Boasts ‘generational’ roots in area, can adapt quickly
by Mary Margaret Stewart, staff writer
Rhonda Davis describes Malone’s Cost Plus in Dallas, Texas, as “generational,” both in its associates and customer base.
Malone’s has been in the Dallas area since 1973. The store adopted the Cost Plus concept in ’81. Today, there are three store locations, serving as a multicultural, full-service supermarket.
Davis handles government affairs for the company. She said Malone’s hires the local community, which is made up of a large Hispanic population. And the stores have catered to their neighborhoods through buying locally as well as helping Grocers Supply to develop its Hispanic department.
“We have elote carts out front, which is the Hispanic corn. All of our signs and our ads are in English and Spanish to cater to all of our community, not just the Hispanics,” Davis said.
“We’re neighborhood – we’ve been here for two to three generations. Our employees are mostly local high school kids and their parents and grandparents.
“We’re more able to adapt to our community than a regular Kroger or Walmart or anything like that.”
And being quick to adapt has proven essential in 2020, with the unprecedented coronavirus pandemic.
“We immediately needed to protect customers, as well as our own employees, so we got our maintenance department to put up shields at the check stands, and the registers have washable skins…for the credit card machines, so the cashiers are able to wipe it down, before and after,” Davis said.
“Whenever [shoppers] come in, the buggies are clean. And whenever they leave, everything is wiped down before they touch the credit card machine or the check stand or anything like that. We do our best to protect the customer and the employees.”
One aspect of the business that has been difficult to navigate is the supply chain.
“Supply has been kind of spotty. We’re lucky that we have Grocers Supply. They’ve helped us as much as they could, because it’s also spotty for them. And they did a good job allotting,” Davis said.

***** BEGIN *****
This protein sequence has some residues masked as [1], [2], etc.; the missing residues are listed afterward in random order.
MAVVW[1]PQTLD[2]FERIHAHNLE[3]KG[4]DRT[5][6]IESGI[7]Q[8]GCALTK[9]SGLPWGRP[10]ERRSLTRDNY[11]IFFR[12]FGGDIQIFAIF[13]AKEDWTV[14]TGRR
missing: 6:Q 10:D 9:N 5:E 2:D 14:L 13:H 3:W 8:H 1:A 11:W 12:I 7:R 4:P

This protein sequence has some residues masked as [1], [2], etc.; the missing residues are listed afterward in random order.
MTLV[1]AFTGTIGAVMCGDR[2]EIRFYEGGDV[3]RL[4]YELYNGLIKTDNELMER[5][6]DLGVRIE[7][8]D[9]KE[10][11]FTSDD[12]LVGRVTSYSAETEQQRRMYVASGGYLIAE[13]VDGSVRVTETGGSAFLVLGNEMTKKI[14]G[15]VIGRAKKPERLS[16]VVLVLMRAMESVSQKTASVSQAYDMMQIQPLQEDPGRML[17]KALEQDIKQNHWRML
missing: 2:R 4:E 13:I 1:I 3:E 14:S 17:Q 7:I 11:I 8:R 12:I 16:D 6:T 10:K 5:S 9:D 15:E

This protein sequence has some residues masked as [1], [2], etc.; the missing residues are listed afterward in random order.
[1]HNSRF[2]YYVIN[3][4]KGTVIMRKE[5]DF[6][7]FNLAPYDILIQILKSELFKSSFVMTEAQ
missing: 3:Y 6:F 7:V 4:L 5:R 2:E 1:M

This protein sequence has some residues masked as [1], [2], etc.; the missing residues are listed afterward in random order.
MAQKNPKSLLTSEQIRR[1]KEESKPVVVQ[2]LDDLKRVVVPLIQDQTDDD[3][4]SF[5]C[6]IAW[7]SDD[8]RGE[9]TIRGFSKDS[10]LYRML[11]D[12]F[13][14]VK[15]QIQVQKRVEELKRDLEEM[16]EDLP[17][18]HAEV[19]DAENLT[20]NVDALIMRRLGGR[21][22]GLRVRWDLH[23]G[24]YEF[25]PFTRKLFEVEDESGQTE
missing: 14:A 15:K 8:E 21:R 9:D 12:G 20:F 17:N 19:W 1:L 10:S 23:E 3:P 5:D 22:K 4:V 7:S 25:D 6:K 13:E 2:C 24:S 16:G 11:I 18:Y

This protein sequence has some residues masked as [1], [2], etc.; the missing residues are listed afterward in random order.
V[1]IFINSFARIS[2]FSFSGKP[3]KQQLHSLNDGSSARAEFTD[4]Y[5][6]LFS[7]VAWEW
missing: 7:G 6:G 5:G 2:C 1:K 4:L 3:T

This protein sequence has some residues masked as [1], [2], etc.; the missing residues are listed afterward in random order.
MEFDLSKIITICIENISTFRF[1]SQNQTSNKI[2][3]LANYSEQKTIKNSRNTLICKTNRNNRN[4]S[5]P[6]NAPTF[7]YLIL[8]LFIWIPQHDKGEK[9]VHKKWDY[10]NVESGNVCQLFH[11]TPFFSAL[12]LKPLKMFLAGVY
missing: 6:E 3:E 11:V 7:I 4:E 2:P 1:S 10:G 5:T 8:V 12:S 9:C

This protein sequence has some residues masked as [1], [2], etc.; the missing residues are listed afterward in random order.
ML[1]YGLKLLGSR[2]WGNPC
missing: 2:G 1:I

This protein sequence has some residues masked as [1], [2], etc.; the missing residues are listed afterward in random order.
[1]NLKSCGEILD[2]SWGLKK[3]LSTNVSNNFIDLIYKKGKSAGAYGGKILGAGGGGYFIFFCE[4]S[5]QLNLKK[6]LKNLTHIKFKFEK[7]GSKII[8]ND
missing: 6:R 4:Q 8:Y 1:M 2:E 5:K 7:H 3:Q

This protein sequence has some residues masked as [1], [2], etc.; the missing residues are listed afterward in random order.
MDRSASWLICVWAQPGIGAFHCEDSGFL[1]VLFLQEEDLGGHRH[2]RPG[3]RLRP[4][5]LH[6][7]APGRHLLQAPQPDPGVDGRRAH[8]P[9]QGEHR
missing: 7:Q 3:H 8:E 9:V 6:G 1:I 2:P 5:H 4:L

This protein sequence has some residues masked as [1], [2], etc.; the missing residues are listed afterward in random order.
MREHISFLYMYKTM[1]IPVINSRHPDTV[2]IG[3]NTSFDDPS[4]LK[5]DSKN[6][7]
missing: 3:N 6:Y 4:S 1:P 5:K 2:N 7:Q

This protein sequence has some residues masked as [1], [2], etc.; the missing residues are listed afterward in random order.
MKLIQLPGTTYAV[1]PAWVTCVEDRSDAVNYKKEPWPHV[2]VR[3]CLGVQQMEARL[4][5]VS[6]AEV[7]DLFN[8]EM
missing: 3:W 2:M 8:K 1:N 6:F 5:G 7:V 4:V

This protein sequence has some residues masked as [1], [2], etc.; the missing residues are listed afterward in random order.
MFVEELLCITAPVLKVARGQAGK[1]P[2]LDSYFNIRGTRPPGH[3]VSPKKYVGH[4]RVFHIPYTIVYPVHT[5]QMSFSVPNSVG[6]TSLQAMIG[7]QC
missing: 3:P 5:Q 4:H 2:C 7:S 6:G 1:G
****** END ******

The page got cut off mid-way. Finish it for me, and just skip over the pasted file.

“If they had something in their warehouse, and we needed it, they would send us something rather than nothing. We may not have gotten what we ordered – if we need a 10 of them, we may have only got five. That was a challenge to keep the shelves fully stocked. But it’s looking a lot better right now.”
None of that has stopped the daily service that Malone’s stores provide to the neighborhoods they serve. And it won’t stop now, according to Davis.
“We are going to do the same thing that we’ve always done. We’re going to give a fair price for quality product. And if the future holds a new location, that’s certainly an option,” she said.
And this service extends beyond the four walls of a Malone’s Cost Plus. Community is important, too.
“We are members of several different chambers of commerce. We work with the local high schools as employees,” Davis said.
“And some of our employees have gone all the way through college and become teachers and lawyers. And we sponsor local, community events, churches and libraries – different things like that.
“We’re very involved in the growth of the community. The Hispanic culture itself is very family-oriented. With the Cost Plus concept, when they buy their groceries, the Hispanic community understands that the more they buy, the more they save.”